Ah, the carseat. Remember what the man at security said? That we couldn’t take the carseat on the plane? Well, here was verse two and it was a case of Once More With Feeling. There was no way that carseat was going on the plane with us – should have been checked in. Never heard of such a thing etc etc. Well, Miss EasyJet, allow me to quote from your own website, which I did at the time but didn’t have the luxury of copy+paste at hand. “Car seats can be taken onboard for any child aged 6 months to 3 years for whom you have paid a full fare seat..” Check it – it’s here. If you read it several times before departure, as I did, you will be left with the lasting impression that not only could you take a carseat aboard, you also should take one otherwise your little cherub will not be allowed to fly. In other words, if I could have checked it in right at the beginning, why would I have dragged the bloody thing all the way through the airport? This is the second time in this post I have used a mild swear word and I apologise. Something culminated in me at this point – the early start, the being pregnant, the dragging the toddler and large amounts of stuff around for the last few hours – and I did shout at the EasyJet lady. I’m sorry, EasyJet lady. But I was right.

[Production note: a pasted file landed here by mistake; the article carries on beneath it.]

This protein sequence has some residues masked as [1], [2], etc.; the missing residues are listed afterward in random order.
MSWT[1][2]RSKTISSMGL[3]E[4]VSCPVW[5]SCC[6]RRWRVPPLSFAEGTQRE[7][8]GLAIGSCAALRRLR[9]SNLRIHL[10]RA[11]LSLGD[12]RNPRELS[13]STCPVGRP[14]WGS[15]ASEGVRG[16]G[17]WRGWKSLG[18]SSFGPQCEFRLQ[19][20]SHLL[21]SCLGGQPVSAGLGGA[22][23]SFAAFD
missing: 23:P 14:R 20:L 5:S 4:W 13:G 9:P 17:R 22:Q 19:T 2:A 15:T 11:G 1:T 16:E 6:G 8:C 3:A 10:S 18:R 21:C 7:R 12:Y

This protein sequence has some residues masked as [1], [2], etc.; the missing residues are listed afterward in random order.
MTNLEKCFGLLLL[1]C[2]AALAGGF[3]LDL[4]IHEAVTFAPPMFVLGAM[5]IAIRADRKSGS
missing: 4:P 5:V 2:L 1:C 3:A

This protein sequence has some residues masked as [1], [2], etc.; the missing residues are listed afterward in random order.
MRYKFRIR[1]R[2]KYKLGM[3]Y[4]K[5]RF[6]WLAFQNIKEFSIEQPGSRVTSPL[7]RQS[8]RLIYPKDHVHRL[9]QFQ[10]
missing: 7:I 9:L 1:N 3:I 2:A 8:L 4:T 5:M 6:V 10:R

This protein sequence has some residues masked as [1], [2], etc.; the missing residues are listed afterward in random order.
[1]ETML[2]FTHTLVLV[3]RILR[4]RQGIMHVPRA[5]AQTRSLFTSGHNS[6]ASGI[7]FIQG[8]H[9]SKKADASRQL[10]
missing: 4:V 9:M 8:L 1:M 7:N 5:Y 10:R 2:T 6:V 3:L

Anyhoo, things progressed smoothly from thereon in. We were allowed to leave the carseat with the buggy at the aircraft steps, we were given priority boarding so we all got to sit together, Roo didn’t cry during takeoff and the people on either side didn’t kill us when they heard “Topsy and Tim go on an aeroplane” for the third time. I mean, he tried to climb out of his seat a few times when we were taxiing and always wanted the table down when it had to be up but these are minor concerns. So, that was flying with a toddler. The transferring across Dortmund and the train to Gütersloh can wait for another time. But that was the experience of a toddler in Luton airport. Read and learn from our mistakes…

Refitting is the reverse of removal. Only in German.

3ChildrenandIt

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One Response to Travelling with a toddler

  1. Suzanne says:

    Oh yes, we have experience of EasyJet flights with toddlers – still trying to erase them from my memory, 6 years later!